Deciphering a Trump-Free Debate
Translating the Spin from the Last Iowa Free-For-All
The January 28th Republican Primary Debate, in Des Moines—the GOP’s final official stand-off before today’s Iowa Caucuses—was notable for its creative use of deliberately deceptive language (or, as we prefer to call it, Spinglish.) Indeed, perhaps the most striking example of such verbiage occurred before the festivities even began, and it was uttered by a candidate who elected not even to attend. Here are the details:
“I refuse to call Megyn Kelly a bimbo, because that would not be politically correct.” This proclamation from Donald Trump, issued as part of his carefully staged refusal to participate in the debate, employs the classic Spinglish technique of promising you won’t say something as a prelude to actually saying it. It also makes use of Trump’s favorite Spinglish phrase, “politically correct,” which, throughout the campaign, has provided cover for his insulting, or offering policies discriminating against, women, disabled people, and religious and ethnic minorities.
“[We] need to stop allowing political correctness to dictate our policies, because it’s going to kill us if we don’t.” Trump may not have been present at the debate, but retired neurosurgeon Ben Carson was, and he upped the ante on the term “political correctness” by using it to suggest that government actions designed to guarantee equality and justice for all are actually inimical to the survival of our nation and its citizenry.
God-given potential. By framing the notion that all Americans deserve an opportunity to succeed in the context of everyone’s “God-given potential,” Governor John Kasich was attempting to make his suspiciously progressive-sounding ambition to help level the playing field for the less fortunate more appealing to Christian fundamentalists. In a previous Democratic debate, Hillary Clinton used similar language for exactly the same purpose.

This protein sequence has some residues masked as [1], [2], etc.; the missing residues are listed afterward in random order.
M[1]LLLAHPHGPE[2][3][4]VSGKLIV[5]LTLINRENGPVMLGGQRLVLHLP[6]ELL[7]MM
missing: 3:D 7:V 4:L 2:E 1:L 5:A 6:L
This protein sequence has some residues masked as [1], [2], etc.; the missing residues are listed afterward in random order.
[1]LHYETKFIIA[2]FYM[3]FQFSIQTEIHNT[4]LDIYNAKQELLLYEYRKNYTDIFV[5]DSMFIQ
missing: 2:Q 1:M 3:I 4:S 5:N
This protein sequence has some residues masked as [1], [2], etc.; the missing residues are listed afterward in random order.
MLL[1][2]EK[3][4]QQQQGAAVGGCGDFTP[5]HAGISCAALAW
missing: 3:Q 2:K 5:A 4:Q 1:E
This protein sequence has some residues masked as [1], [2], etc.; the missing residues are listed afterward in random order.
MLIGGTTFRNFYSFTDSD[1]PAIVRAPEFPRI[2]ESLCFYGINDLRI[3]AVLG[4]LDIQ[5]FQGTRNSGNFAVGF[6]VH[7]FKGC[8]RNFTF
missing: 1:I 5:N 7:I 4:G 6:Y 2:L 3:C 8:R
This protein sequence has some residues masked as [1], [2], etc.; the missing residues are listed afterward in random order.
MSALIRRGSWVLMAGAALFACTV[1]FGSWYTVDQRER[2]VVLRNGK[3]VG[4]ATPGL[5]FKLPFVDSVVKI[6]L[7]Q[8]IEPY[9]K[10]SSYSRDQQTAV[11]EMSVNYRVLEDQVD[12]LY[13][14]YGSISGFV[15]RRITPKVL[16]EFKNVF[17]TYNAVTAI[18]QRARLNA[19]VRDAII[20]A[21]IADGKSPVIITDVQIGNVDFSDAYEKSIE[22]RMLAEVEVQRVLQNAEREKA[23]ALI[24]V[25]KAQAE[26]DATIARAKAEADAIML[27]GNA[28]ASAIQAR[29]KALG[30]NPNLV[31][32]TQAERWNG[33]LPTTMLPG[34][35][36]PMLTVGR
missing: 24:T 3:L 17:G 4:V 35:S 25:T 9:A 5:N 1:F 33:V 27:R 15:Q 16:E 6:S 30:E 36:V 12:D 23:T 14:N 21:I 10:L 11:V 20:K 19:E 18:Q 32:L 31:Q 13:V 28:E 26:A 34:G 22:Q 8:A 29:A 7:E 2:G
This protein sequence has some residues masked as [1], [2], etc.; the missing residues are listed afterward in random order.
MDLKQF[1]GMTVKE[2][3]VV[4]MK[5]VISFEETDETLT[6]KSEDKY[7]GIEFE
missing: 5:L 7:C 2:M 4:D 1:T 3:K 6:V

“The threat from ISIS is unprecedented.” As Nicholas Kristof of The New York Times pointed out, this statement by Senator Marco Rubio seems a bit exaggerated when the challenges currently posed by Islamic terrorists are compared with, say, World War II or the burning of the White House by the British in 1812.
authenticity problem. This nifty characterization enabled Senator Rand Paul, without using the word “lying,” to accuse Ted Cruz of habitually falsifying his position on amnesty for undocumented immigrants.
“the biggest job-killer in this country.” Senator Ted Cruz summoned up this memorable phrase in the course of contending that the Affordable Care Act “has been a disaster.” Cruz’s terminology qualifies as Spinglish because, in fact, employment has risen broadly and consistently since Obamacare was enacted. Specifically, the website Politifact.com points outs, “the unemployment rate has moved steadily from 9.9 percent to 5 percent. The economy has added about 10.7 million jobs. And the number of working people who have part-time work but would rather have full-time work has fallen by nearly 3 million.”